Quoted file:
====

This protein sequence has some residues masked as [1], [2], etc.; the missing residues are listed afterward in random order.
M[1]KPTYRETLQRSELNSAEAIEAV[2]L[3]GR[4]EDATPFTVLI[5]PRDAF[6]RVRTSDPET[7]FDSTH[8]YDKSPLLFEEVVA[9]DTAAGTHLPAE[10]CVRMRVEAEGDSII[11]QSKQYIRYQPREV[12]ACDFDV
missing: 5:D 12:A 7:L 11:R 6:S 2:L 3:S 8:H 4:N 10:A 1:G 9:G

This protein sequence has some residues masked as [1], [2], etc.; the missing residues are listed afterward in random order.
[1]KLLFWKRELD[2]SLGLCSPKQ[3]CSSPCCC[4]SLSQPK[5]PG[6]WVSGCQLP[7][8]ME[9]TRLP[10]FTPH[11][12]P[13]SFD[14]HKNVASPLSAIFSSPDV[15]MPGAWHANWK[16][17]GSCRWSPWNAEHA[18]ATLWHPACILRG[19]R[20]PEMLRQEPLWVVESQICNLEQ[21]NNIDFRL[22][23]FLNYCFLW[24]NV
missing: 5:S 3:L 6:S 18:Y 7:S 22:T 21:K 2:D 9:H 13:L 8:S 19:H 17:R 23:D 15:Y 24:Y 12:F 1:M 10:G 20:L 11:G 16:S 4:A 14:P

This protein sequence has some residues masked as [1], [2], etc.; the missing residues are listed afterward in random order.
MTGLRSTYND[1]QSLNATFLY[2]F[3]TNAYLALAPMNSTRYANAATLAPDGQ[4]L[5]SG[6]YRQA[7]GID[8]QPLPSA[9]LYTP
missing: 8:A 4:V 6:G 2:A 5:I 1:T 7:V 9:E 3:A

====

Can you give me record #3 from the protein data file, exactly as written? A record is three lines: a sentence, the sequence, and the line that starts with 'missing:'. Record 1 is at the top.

This protein sequence has some residues masked as [1], [2], etc.; the missing residues are listed afterward in random order.
MTGLRSTYND[1]QSLNATFLY[2]F[3]TNAYLALAPMNSTRYANAATLAPDGQ[4]L[5]SG[6]YRQA[7]GID[8]QPLPSA[9]LYTP
missing: 8:A 4:V 6:G 2:A 5:I 1:T 7:V 9:E 3:A